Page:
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Wikia and Sony Playing Licensing Mind Tricks 108

Posted by timothy
from the thanks-for-the-help dept.
TuringTest (533084) writes "Popular culture website Wikia originally hosted its user-contributed content under a free, sharealike Commercial Commons license (CC-BY-SA). At least as soon as 2003, some specific wikis decided to use the non-commercial CC-BY-NC license instead: hey, this license supposedly protects the authors, and anyone is free to choose how they want to license their work anyway, right? However, in late 2012 Wikia added to its License terms of service a retroactive clause for all its non-commercial content, granting Wikia an exclusive right to use this content in commercial contexts, effectively making all CC-BY-NC content dual-licensed. And today, Wikia is publicizing a partnership with Sony to display Wikia content on Smart TVs, a clear commercial use. A similar event happened at TV Tropes when the site owners single-handedly changed the site's copyright notice from ShareAlike to the incompatible NonCommercial, without notifying nor requesting consent from its contributors. Is this the ultimate fate of all wikis? Do Creative Commons licenses hold any weight for community websites?"
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Wikia and Sony Playing Licensing Mind Tricks

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  • by szumo (618551) on Thursday May 29, 2014 @08:07AM (#47118419)
    CC-BY-NC licensed Wiki's are not included in content presented by Sony apps (only CC-BY-SA ones are). Disclaimer: I used to work for Wikia on this project so have first hand info about this.
  • Re:Copyright owners (Score:4, Informative)

    by TuringTest (533084) on Thursday May 29, 2014 @08:27AM (#47118575) Journal

    Wrong. Since the website doesn't have permission under copyright law to use the content, the only thing that allows Wikia to publish content they didn't create is the license under which editors have given them such permission. Users *are* licensing the content to the service under the CC-BY-NC license - they're contributing to a derivative work published under that license, so the combined work must be under the license per the terms of the CC.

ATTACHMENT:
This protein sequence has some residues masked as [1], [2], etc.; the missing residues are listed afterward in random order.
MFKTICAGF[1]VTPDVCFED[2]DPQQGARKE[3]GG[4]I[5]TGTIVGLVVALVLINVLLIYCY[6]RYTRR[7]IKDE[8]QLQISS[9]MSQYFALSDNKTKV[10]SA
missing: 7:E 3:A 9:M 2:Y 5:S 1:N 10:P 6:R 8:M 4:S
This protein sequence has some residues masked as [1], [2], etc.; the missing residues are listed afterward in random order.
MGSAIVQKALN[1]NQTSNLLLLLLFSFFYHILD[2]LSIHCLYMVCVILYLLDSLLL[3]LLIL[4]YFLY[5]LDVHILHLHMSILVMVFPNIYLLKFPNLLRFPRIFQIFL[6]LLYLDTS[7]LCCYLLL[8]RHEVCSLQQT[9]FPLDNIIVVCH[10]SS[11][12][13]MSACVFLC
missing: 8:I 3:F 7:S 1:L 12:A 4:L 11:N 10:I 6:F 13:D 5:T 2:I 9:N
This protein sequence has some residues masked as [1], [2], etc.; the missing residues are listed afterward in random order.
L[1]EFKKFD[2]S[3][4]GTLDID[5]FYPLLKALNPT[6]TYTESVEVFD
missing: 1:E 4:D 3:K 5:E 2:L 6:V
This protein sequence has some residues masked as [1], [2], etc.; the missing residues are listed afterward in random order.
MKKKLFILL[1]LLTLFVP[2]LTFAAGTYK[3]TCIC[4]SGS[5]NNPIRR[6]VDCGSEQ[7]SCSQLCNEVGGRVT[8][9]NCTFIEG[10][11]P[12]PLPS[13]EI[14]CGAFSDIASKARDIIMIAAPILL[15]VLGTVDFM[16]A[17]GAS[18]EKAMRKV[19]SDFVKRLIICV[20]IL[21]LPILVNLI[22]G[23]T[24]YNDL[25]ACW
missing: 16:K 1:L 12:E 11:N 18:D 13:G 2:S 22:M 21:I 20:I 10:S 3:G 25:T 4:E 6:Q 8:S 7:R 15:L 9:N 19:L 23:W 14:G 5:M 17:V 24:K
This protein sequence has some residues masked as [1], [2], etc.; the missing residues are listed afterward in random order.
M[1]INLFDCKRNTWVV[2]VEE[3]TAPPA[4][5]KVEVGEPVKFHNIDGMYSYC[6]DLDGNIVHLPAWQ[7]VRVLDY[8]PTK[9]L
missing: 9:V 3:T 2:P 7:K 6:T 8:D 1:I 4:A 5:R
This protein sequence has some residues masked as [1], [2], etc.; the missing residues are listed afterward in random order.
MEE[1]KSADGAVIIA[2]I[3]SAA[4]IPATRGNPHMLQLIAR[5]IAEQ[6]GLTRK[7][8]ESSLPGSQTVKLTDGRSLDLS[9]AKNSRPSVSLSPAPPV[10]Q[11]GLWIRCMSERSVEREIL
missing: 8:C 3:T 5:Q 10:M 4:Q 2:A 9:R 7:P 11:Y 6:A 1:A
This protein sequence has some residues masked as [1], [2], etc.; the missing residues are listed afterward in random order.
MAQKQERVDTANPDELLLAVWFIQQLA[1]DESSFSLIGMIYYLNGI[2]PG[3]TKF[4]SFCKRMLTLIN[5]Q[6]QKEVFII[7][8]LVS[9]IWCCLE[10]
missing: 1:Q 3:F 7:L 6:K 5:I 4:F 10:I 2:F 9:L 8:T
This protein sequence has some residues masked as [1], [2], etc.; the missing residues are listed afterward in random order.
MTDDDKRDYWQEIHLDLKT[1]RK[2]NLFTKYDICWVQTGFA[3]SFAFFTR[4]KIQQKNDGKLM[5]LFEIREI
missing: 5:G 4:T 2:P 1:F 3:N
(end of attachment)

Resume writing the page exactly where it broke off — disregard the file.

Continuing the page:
So the "willingly giving" of content was provided under a very specific license, which is the reason why many users bother to contribute at all. Not honoring the license is not only morally wrong, it's also illegal.

  • Re:Copyright owners (Score:2, Informative)

    by Anonymous Coward on Thursday May 29, 2014 @08:45AM (#47118747)

    and i bet there was a clause in the original license saying they can change it any time they want

    RTFA, [wikia.com] the CC license explicitly forbids doing that:

    No term or provision of this License shall be deemed waived and no breach consented to unless such waiver or consent shall be in writing and signed by the party to be charged with such waiver or consent.
    This License constitutes the entire agreement between the parties with respect to the Work licensed here. There are no understandings, agreements or representations with respect to the Work not specified here. Licensor shall not be bound by any additional provisions that may appear in any communication from You. This License may not be modified without the mutual written agreement of the Licensor and You.

  • by tepples (727027) <tepples AT gmail DOT com> on Thursday May 29, 2014 @08:51AM (#47118805) Homepage Journal
    This applies only if contributors provide their contributions under the License. TV Tropes Foundation now claims that contributors provide provide their contributions not under the License but instead under assignment of copyright: "By contributing content to this site, whether text or images, you grant TV Tropes irrevocable ownership of said content, with all rights surrendered" except for fair use. So TV Tropes Foundation becomes the copyright owner, and it licenses your edits back to you under the License.